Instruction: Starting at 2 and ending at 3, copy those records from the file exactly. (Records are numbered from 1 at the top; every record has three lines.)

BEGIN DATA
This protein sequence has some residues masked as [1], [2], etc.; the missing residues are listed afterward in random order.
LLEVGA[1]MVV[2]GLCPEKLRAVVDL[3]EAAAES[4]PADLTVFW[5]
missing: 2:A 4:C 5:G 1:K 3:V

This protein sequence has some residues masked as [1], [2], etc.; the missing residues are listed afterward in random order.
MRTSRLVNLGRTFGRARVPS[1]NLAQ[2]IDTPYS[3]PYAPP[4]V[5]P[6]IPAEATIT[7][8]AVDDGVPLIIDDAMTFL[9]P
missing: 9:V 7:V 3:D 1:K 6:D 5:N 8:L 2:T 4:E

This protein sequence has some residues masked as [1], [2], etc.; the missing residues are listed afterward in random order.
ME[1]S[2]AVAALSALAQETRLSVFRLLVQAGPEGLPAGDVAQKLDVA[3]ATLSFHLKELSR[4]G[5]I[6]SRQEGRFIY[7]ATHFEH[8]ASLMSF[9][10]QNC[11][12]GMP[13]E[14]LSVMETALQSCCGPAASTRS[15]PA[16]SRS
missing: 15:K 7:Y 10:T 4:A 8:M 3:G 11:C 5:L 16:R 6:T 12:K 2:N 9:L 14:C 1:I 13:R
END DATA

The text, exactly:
This protein sequence has some residues masked as [1], [2], etc.; the missing residues are listed afterward in random order.
MRTSRLVNLGRTFGRARVPS[1]NLAQ[2]IDTPYS[3]PYAPP[4]V[5]P[6]IPAEATIT[7][8]AVDDGVPLIIDDAMTFL[9]P
missing: 9:V 7:V 3:D 1:K 6:D 5:N 8:L 2:T 4:E

This protein sequence has some residues masked as [1], [2], etc.; the missing residues are listed afterward in random order.
ME[1]S[2]AVAALSALAQETRLSVFRLLVQAGPEGLPAGDVAQKLDVA[3]ATLSFHLKELSR[4]G[5]I[6]SRQEGRFIY[7]ATHFEH[8]ASLMSF[9][10]QNC[11][12]GMP[13]E[14]LSVMETALQSCCGPAASTRS[15]PA[16]SRS
missing: 15:K 7:Y 10:T 4:A 8:M 3:G 11:C 5:L 16:R 6:T 12:K 2:N 9:L 14:C 1:I 13:R